Show us your summer

That’s it, then, eh? Summer’s over on Monday and then we wait for the sun to come back in this direction.

We will, again, go gently into the good night of the dark months, shielded only by our memories of summer. So let’s see and hear about yours.

This is our old pal Brent Olson from beautiful Clinton, Minn. It would be fair to say he’s chasing his latest passion — sailing — although in this depiction his passion is chasing him, if a bit reluctantly.

Here’s his story, which is provided on his Independently Speaking Facebook page, which you should be following. He graciously gave his approval for its republication here.

No leeches. That’s a plus.

People are asking for an explanation regarding a photo that appears to show me slogging through a swamp towing a sailboat.

The explanation is simple. Sunday evening, I was slogging through a swamp, towing a sailboat.

It’s because I don’t play golf.

Let me explain.

A few years ago, I got an email from my wife that read, “I think I may have bought you a boat.”

You see, I’ve always wanted to learn to fly and build an airplane. But the past five decades I’ve been busy making a living and now I’m almost 64, I have three years of projects left to do, and that’s if none of my children buy any more old houses in disrepair. So, the airplane plan has flown away, and along with it went what I felt was my last chance to acquire a hobby. But then the email from my wife.

It’s a tiny, thirty-year-old catamaran that is the perfect vessel for navigating what used to be a duck slough, but due to climate change is now a private lake six feet deep that starts at the edge of our lawn.

I don’t know anything about sailing and, apparently, the Viking blood surging through my veins doesn’t help as much as I would wish. It doesn’t help that the boat was really cheap because it was a little broken. The previous owner’s kids would wait until the wind was in the right direction, sail to the middle of the lake, drop the sail, work on their tans, and then phone for a tow when they were ready to come home.

No Viking blood in their veins…not if they thought a tan was a possibility.

Clearly, proper boat maintenance was not a priority. I keep finding little boat quirks that, in my ignorance, I hadn’t realized were flaws.

Since I don’t have anyone to fetch me if I get stranded downwind, I’ve been trying to learn how to sail.

“Why not have someone teach you?” some might say.

I might answer, “Why take classes when there’s YouTube.”

In addition to willful ignorance, the other problem with my sailing skills is that I’m not very good at hobbies. Instead of relentlessly practicing, I just say every couple of weeks, “Should we try sailing?” If I get a “yes,” we go out on the slough and float around with varying levels of success.

Last Sunday was one of those days. Things went okay until the rudder fell apart.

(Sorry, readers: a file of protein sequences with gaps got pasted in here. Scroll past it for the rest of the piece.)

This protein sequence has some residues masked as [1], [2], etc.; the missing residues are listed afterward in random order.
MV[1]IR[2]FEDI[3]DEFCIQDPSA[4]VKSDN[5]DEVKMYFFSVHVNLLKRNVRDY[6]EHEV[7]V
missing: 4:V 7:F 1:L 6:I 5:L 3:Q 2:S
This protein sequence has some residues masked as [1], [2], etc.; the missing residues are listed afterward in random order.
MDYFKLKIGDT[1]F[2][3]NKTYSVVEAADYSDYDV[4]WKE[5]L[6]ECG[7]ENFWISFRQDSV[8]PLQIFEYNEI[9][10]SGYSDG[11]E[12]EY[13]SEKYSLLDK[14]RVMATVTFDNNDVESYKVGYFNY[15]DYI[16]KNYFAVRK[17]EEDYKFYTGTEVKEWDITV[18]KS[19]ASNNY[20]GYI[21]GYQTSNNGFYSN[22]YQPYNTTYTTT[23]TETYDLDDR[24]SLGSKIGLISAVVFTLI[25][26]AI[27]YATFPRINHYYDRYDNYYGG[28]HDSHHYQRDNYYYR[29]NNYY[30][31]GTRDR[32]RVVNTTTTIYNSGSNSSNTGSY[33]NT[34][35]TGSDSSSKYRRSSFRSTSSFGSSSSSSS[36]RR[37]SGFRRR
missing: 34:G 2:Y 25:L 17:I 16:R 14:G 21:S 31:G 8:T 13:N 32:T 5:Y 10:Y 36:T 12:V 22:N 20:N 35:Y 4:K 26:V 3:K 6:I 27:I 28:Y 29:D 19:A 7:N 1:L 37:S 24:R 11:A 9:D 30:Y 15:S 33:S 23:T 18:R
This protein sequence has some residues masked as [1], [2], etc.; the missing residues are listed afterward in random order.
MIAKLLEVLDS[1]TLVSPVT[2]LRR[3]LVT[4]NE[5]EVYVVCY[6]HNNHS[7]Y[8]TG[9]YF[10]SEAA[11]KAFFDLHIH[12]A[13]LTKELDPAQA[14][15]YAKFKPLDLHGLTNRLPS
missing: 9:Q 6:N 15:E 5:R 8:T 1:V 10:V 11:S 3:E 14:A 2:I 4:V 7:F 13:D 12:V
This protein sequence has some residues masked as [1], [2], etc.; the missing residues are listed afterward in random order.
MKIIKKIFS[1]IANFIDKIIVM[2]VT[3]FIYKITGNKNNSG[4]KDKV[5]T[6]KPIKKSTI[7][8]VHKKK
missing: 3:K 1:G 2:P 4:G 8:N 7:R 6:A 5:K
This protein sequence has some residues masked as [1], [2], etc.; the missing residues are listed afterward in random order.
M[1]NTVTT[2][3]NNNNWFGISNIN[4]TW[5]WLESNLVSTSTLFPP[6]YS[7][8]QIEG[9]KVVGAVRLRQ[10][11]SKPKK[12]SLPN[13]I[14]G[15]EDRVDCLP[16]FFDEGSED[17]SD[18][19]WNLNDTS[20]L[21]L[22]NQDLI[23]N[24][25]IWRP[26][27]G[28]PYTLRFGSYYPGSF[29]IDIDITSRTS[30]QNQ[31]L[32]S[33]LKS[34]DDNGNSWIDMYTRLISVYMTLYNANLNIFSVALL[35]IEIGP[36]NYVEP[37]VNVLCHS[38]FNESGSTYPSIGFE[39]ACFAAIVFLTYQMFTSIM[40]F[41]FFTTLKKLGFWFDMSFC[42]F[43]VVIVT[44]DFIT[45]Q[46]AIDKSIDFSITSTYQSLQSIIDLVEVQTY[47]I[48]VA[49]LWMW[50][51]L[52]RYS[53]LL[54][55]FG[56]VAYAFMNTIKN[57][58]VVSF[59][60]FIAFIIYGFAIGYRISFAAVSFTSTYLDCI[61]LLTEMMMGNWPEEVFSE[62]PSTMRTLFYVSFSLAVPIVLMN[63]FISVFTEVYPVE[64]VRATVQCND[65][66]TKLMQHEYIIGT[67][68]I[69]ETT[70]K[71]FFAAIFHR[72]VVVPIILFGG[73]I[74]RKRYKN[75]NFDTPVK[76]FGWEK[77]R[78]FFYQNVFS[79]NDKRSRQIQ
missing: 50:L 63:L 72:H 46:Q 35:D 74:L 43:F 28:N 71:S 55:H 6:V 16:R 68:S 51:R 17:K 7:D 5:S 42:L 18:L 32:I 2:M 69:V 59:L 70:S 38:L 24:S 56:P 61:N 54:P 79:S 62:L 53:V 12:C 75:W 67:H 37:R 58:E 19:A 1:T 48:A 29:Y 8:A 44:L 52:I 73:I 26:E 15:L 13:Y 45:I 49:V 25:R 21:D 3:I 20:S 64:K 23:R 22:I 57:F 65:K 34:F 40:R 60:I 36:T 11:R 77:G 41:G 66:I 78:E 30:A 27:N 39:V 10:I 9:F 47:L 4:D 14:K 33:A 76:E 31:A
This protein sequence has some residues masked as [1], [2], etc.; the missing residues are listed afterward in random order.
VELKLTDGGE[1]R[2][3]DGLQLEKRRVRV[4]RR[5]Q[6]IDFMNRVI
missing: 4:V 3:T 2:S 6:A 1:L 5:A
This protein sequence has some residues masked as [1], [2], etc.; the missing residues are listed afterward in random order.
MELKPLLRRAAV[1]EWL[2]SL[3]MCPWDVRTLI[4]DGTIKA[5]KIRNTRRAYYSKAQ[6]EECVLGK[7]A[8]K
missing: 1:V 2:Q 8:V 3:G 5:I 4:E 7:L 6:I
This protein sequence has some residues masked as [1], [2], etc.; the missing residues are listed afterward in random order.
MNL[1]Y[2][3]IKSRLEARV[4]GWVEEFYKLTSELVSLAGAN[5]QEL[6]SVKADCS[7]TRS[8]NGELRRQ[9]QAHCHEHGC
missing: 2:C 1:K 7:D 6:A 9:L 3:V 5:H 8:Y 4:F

For those of you who don’t know anything about sailboats, catamarans are those boats with two hulls AND two rudders. You can steer with one rudder if the other one is completely missing. If you’re steering with one rudder and the other is aimlessly flopping about, guidance is a little tricky. We keep a canoe paddle on board as an alternative form of locomotion, but it was about that time that we lost it.

Don’t ask.

We kept working our way back to our home port, gradually getting closer. The little dog loves to sail and often perches out on the prow, like an inexplicably hairy Kate Winslet. She was along on this trip, but for some reason lost confidence in my skills. As soon as we got close to shore, she bailed out.

Sadly, she leaped out near a bed of cattails which towered about six feet above the water. She’s only about three inches above the water when she swims, so she was soon hopelessly lost, treading water in desperate circles. Someone needed to rescue her.

In all honesty, it was a short list of possible rescuers, made shorter by the need for the rescuer to be taller than the water was deep.

Well, the water was about four feet deep, and the mud added another foot or so of squishiness. I lost one shoe with my second step. Luckily, I lost the other about three steps further on, restoring my balance.

I set the soggy little dog back aboard ship. We were about a hundred yards from home, downwind, and trapped in a mat of seaweed. I’d had almost enough fun for one Sunday evening, so I grabbed the anchor rope and trudged home. As hobbies go, not perfect. But at least I hadn’t missed a three-foot putt.

And no leeches. That’s a plus.

Copyright 2018 Brent Olson

Alright, let’s see and hear yours. Please post your pictures and stories in the comments section below.

Don’t be intimidated if you don’t write prose in the manner of Brent. Nobody does.

  • KariBemidji

    https://uploads.disquscdn.com/images/a424c405ee271c8ecea29cf208a07f42a5d204b8e958376e71e346bb76232058.jpg

    This is my favorite picture of summer 2018. I’ve told my kids that my only regret in my life is that I didn’t study abroad when I was in college. I already had a lot of student loans and to be honest I was scared to do it. I didn’t have an adult in my life to nudge me out of the nest.

    So we made our kids do it. Our son went to Scandnavia two summer ago. And this summer my daughter and I went on tour of Ireland, UK and Paris.

    I love this picture. It was day 16 and our last day before going home and she whispered to me: “I’m so glad you came with me.”

    • lusophone

      Must have gotten there nice and early.

    • Mike Worcester

      Was there in June. Beautiful weather on our trip also. One highlight of Paris — being able to see a mass at the Notre Dame Cathedral. Amazing.

      • KariBemidji

        Wow! I would’ve loved to experience that.